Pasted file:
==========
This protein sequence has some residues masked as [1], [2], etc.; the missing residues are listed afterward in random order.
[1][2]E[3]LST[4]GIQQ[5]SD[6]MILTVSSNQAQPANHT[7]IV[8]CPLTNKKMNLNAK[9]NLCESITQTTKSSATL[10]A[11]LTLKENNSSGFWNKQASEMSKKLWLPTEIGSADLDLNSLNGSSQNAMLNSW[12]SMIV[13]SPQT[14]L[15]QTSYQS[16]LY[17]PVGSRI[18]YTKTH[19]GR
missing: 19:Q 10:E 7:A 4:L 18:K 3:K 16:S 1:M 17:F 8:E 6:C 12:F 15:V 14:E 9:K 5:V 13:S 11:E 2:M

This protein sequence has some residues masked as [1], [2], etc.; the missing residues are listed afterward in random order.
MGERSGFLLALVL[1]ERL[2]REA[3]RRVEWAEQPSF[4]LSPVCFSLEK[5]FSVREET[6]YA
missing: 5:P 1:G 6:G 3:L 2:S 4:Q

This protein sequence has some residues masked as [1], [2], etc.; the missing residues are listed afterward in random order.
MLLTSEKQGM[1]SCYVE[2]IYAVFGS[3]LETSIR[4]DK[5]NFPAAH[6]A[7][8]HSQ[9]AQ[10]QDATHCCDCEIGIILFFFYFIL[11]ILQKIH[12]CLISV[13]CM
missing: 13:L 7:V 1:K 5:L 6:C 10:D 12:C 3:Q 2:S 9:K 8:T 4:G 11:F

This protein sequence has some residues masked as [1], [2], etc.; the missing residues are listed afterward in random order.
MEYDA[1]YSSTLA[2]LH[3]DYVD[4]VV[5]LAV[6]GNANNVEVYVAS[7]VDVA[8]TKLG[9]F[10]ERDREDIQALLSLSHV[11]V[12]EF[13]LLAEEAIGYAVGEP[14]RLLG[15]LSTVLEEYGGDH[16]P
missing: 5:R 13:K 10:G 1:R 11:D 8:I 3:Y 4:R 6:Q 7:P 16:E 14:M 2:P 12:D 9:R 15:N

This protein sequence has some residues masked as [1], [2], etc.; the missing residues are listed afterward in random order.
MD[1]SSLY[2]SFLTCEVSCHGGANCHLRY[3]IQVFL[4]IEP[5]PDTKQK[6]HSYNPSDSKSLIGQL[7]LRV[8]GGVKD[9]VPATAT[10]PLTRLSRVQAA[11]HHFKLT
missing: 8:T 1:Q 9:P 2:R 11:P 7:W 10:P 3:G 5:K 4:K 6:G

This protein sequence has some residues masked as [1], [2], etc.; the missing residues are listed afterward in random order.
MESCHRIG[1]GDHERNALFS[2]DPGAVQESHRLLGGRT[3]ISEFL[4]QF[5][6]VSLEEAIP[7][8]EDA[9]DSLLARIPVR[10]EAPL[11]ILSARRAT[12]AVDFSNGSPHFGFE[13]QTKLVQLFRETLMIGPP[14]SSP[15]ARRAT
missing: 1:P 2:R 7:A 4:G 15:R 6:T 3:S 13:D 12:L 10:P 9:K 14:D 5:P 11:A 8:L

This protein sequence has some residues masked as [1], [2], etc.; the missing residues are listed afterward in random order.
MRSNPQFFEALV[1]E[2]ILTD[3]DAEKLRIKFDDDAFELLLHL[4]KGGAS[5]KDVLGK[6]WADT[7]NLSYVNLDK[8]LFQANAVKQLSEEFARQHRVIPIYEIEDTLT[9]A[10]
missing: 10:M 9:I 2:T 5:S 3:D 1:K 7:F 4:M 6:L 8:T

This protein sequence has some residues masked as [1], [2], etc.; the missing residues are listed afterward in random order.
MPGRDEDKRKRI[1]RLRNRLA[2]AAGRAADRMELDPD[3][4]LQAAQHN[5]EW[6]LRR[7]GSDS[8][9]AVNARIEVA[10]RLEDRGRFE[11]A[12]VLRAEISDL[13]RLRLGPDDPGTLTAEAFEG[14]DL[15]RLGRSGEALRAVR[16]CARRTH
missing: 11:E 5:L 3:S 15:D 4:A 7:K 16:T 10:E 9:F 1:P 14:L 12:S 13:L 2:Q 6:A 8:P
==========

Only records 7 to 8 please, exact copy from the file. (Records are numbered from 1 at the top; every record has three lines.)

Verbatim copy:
This protein sequence has some residues masked as [1], [2], etc.; the missing residues are listed afterward in random order.
MRSNPQFFEALV[1]E[2]ILTD[3]DAEKLRIKFDDDAFELLLHL[4]KGGAS[5]KDVLGK[6]WADT[7]NLSYVNLDK[8]LFQANAVKQLSEEFARQHRVIPIYEIEDTLT[9]A[10]
missing: 10:M 9:I 2:T 5:S 3:D 1:K 7:F 4:M 6:L 8:T

This protein sequence has some residues masked as [1], [2], etc.; the missing residues are listed afterward in random order.
MPGRDEDKRKRI[1]RLRNRLA[2]AAGRAADRMELDPD[3][4]LQAAQHN[5]EW[6]LRR[7]GSDS[8][9]AVNARIEVA[10]RLEDRGRFE[11]A[12]VLRAEISDL[13]RLRLGPDDPGTLTAEAFEG[14]DL[15]RLGRSGEALRAVR[16]CARRTH
missing: 11:E 5:L 3:S 15:D 4:A 7:K 16:T 10:E 9:F 1:P 14:L 12:S 13:L 2:Q 6:A 8:P